Today on Blogcritics
Home » TV » TV Review: The Voice Blind Auditions

TV Review: The Voice Blind Auditions

Please Share...Tweet about this on Twitter0Share on Facebook0Share on Google+2Share on LinkedIn0Pin on Pinterest0Share on TumblrShare on StumbleUpon0Share on Reddit0Email this to someone

ceelo greenWith no fewer than four singing competition shows on the broadcast networks this season, reigning reality champ American Idol is facing more competition than ever before.

Aided by a boost from its Super Bowl lead in, The Voice is pulling spectacular ratings, while X Factor USA had a disappointing debut, and The Singoff and American Idol both saw their ratings decline significantly from last season.  Is The Voice actually better than the rest or will its Super Bowl-inflated numbers decline in the coming weeks?  

The “blind auditions” concept is really the aspect that makes The Voice different from all its competition.  By having them sit with their backs to the contestants during auditions, the judges are forced to select contestants based soley on the quality of their singing, rather than on which contestants they feel have the most marketable look.  This tactic also allows The Voice to create drama and interest in the audition rounds without needing to fill the show with horrible singers.  The audience gets to speculate about which of the judges will turn his chair around and then enjoy the spectacle of a contestant getting completely shut out or two or more judges competing to win a particularly choice prospect.  Sure, it’s a little depressing when a contestant who just got some sad backstory before walking on stage doesn’t get a judge to turn his chair, but overall it’s a lot less mean spirited than the audition rounds on other shows.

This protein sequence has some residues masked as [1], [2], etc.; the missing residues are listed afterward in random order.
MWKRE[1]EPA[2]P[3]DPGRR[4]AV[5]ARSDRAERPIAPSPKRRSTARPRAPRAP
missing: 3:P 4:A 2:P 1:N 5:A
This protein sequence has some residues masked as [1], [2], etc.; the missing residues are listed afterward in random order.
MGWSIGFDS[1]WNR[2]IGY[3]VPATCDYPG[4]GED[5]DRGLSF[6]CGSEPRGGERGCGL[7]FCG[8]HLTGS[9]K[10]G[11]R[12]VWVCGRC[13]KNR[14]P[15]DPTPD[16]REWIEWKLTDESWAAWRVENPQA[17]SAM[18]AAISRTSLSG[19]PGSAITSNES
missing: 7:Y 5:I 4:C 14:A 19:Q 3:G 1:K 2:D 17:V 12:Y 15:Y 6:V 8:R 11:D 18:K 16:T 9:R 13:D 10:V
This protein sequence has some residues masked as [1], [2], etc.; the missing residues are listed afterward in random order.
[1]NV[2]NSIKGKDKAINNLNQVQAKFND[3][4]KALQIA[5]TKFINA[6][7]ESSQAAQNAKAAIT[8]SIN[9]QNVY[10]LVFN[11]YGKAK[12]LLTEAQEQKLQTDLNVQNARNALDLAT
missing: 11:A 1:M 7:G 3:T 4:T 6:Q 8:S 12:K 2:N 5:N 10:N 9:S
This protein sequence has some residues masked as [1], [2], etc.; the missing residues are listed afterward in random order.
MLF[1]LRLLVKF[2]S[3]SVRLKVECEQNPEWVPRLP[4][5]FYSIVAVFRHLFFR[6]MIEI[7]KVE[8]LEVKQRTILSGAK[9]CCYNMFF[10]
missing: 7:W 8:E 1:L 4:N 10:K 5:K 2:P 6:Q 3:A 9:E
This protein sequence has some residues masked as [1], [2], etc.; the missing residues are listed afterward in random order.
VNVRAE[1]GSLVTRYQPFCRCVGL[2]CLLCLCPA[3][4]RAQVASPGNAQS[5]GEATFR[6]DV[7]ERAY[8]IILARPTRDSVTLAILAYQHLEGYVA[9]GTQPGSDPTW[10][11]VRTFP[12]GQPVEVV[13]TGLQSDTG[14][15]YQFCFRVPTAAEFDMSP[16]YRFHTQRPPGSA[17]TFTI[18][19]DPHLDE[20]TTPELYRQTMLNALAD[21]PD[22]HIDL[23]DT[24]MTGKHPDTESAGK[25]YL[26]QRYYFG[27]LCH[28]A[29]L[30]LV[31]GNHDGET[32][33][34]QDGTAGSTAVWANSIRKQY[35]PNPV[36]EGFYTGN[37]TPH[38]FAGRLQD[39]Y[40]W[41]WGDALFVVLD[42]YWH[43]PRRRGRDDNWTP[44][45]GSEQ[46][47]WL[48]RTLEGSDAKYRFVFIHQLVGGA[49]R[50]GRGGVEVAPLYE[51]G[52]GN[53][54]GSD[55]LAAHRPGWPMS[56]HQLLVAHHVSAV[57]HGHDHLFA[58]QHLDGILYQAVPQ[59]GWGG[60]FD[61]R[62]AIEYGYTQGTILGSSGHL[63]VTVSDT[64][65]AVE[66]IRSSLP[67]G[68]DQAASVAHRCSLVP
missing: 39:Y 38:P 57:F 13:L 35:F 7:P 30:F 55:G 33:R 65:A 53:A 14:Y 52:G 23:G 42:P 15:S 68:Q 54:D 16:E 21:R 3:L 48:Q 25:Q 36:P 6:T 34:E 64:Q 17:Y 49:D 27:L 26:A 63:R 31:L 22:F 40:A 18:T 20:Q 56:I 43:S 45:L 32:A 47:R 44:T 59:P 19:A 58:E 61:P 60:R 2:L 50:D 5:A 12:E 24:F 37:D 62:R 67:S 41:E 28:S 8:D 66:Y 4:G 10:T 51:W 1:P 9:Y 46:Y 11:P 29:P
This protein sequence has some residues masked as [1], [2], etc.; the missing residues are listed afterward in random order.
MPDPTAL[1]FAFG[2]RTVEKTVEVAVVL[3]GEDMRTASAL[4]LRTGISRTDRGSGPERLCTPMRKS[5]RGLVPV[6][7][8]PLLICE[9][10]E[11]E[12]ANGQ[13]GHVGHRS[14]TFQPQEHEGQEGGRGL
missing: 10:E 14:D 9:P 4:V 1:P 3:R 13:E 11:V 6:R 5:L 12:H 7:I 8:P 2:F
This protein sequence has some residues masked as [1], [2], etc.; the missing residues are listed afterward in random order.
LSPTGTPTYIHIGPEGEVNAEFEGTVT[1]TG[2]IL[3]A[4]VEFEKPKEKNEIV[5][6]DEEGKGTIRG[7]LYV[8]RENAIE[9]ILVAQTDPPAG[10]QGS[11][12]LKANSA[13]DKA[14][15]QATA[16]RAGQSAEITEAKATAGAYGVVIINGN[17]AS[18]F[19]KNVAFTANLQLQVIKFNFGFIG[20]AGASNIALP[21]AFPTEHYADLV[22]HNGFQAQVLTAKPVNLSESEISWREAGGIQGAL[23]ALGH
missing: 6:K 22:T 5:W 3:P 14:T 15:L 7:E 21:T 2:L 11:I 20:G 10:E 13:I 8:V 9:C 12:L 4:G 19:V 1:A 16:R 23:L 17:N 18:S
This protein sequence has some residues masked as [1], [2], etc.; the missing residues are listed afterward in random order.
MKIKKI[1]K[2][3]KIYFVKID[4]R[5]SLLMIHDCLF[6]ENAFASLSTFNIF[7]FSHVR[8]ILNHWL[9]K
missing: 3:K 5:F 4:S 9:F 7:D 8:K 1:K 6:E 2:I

The uniqueness of the blind auditions isn’t the only thing that makes The Voice more compelling in the audition rounds than its competition.  The four judges seem to genuinely like each other.  Technically, they are competing, but it seems like a friendly competition.  The judges engage in some friendly smack talk, but there is no bickering.  They all seem geniunely interested in finding a new talent and molding them into the next big thing.  This positive vibe makes the show a lot more fun to watch than the manufactored drama and humiliation tactics employed on X Factor and American Idol.

Thanks to the unique aspects of the blind auditions, the lack of horrible singers being humilated for entertainment purposes and the overall feel good vibe of The Voice, The Voice is by far the best of the current competition shows through the audition rounds.  What remains to be seen is whether The Voice can maintain that momentum when it reaches the actual competition portion of the show.

photo credit – NBC.com

Powered by

About Joystickenvy

  • Claire

    Totally, totally agree about ‘The Voice’ – its so refreshing to find a show where the talent is taken seriously and focused on. Till I started watching, I was much more intersted in online contests like MakeAStar that allow singers to preform original music and win prizes – although not on this level. I love finding new music and new sounds so I’m glad that ‘The Voice’ is doing that.